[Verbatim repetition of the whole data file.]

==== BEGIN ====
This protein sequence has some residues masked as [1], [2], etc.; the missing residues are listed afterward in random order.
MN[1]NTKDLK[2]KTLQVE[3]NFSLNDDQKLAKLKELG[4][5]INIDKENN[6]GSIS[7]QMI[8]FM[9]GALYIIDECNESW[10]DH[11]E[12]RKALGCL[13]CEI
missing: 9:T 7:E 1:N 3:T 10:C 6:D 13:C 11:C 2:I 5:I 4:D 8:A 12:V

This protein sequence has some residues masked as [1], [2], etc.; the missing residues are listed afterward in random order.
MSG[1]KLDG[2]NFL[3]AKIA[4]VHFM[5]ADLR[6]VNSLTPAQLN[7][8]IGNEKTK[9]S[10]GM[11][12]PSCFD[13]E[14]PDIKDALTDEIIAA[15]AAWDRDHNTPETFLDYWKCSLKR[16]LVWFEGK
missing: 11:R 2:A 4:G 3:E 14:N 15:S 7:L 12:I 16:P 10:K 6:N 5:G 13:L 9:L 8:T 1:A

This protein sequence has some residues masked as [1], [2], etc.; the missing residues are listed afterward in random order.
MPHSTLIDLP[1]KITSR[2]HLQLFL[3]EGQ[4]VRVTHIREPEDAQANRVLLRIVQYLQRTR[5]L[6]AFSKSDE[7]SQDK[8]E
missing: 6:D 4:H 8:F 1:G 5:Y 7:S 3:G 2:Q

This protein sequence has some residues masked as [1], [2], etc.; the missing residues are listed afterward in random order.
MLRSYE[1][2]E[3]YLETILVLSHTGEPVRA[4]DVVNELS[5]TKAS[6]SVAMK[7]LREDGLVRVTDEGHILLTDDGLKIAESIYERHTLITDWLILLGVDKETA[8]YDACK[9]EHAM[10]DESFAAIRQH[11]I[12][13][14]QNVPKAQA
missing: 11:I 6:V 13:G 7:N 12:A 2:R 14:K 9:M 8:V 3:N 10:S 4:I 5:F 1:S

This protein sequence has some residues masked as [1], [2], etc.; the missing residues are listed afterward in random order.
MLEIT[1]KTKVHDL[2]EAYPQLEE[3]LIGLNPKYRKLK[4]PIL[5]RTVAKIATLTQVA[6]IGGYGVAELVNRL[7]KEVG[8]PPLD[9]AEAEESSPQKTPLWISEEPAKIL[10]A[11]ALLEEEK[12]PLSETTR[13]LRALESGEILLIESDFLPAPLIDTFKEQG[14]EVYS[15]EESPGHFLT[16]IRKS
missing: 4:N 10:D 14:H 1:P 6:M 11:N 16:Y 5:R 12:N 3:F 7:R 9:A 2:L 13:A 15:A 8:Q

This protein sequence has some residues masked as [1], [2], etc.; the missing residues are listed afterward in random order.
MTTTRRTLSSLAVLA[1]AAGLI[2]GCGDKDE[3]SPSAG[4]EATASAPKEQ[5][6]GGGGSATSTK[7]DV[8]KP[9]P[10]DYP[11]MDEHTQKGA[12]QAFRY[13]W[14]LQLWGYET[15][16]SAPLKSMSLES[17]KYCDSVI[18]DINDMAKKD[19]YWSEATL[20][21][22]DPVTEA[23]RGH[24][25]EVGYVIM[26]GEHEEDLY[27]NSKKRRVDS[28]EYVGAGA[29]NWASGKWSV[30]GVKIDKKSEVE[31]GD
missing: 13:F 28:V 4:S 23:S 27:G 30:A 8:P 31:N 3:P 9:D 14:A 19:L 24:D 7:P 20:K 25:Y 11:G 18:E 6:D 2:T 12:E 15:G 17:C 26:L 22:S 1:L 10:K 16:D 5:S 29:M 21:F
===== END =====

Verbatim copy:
This protein sequence has some residues masked as [1], [2], etc.; the missing residues are listed afterward in random order.
MN[1]NTKDLK[2]KTLQVE[3]NFSLNDDQKLAKLKELG[4][5]INIDKENN[6]GSIS[7]QMI[8]FM[9]GALYIIDECNESW[10]DH[11]E[12]RKALGCL[13]CEI
missing: 9:T 7:E 1:N 3:T 10:C 6:D 13:C 11:C 2:I 5:I 4:D 8:A 12:V

This protein sequence has some residues masked as [1], [2], etc.; the missing residues are listed afterward in random order.
MSG[1]KLDG[2]NFL[3]AKIA[4]VHFM[5]ADLR[6]VNSLTPAQLN[7][8]IGNEKTK[9]S[10]GM[11][12]PSCFD[13]E[14]PDIKDALTDEIIAA[15]AAWDRDHNTPETFLDYWKCSLKR[16]LVWFEGK
missing: 11:R 2:A 4:G 3:E 14:N 15:S 7:L 12:I 16:P 10:K 6:N 5:G 13:L 9:L 8:T 1:A

This protein sequence has some residues masked as [1], [2], etc.; the missing residues are listed afterward in random order.
MPHSTLIDLP[1]KITSR[2]HLQLFL[3]EGQ[4]VRVTHIREPEDAQANRVLLRIVQYLQRTR[5]L[6]AFSKSDE[7]SQDK[8]E
missing: 6:D 4:H 8:F 1:G 5:Y 7:S 3:G 2:Q

This protein sequence has some residues masked as [1], [2], etc.; the missing residues are listed afterward in random order.
MLRSYE[1][2]E[3]YLETILVLSHTGEPVRA[4]DVVNELS[5]TKAS[6]SVAMK[7]LREDGLVRVTDEGHILLTDDGLKIAESIYERHTLITDWLILLGVDKETA[8]YDACK[9]EHAM[10]DESFAAIRQH[11]I[12][13][14]QNVPKAQA
missing: 11:I 6:V 13:G 7:N 12:A 2:R 14:K 9:M 8:V 3:N 10:S 4:I 5:F 1:S

This protein sequence has some residues masked as [1], [2], etc.; the missing residues are listed afterward in random order.
MLEIT[1]KTKVHDL[2]EAYPQLEE[3]LIGLNPKYRKLK[4]PIL[5]RTVAKIATLTQVA[6]IGGYGVAELVNRL[7]KEVG[8]PPLD[9]AEAEESSPQKTPLWISEEPAKIL[10]A[11]ALLEEEK[12]PLSETTR[13]LRALESGEILLIESDFLPAPLIDTFKEQG[14]EVYS[15]EESPGHFLT[16]IRKS
missing: 4:N 10:D 14:H 1:P 6:M 11:N 16:Y 5:R 12:N 3:F 7:R 9:A 2:L 13:A 15:A 8:Q

This protein sequence has some residues masked as [1], [2], etc.; the missing residues are listed afterward in random order.
MTTTRRTLSSLAVLA[1]AAGLI[2]GCGDKDE[3]SPSAG[4]EATASAPKEQ[5][6]GGGGSATSTK[7]DV[8]KP[9]P[10]DYP[11]MDEHTQKGA[12]QAFRY[13]W[14]LQLWGYET[15][16]SAPLKSMSLES[17]KYCDSVI[18]DINDMAKKD[19]YWSEATL[20][21][22]DPVTEA[23]RGH[24][25]EVGYVIM[26]GEHEEDLY[27]NSKKRRVDS[28]EYVGAGA[29]NWASGKWSV[30]GVKIDKKSEVE[31]GD
missing: 13:F 28:V 4:S 23:S 27:G 30:A 8:P 31:N 3:P 9:D 14:A 19:L 24:D 7:P 20:K 25:Y 11:G 18:E 6:D 2:T 12:E 15:G 17:C 26:L 22:S 1:L 10:K 16:D 5:S 29:M 21:F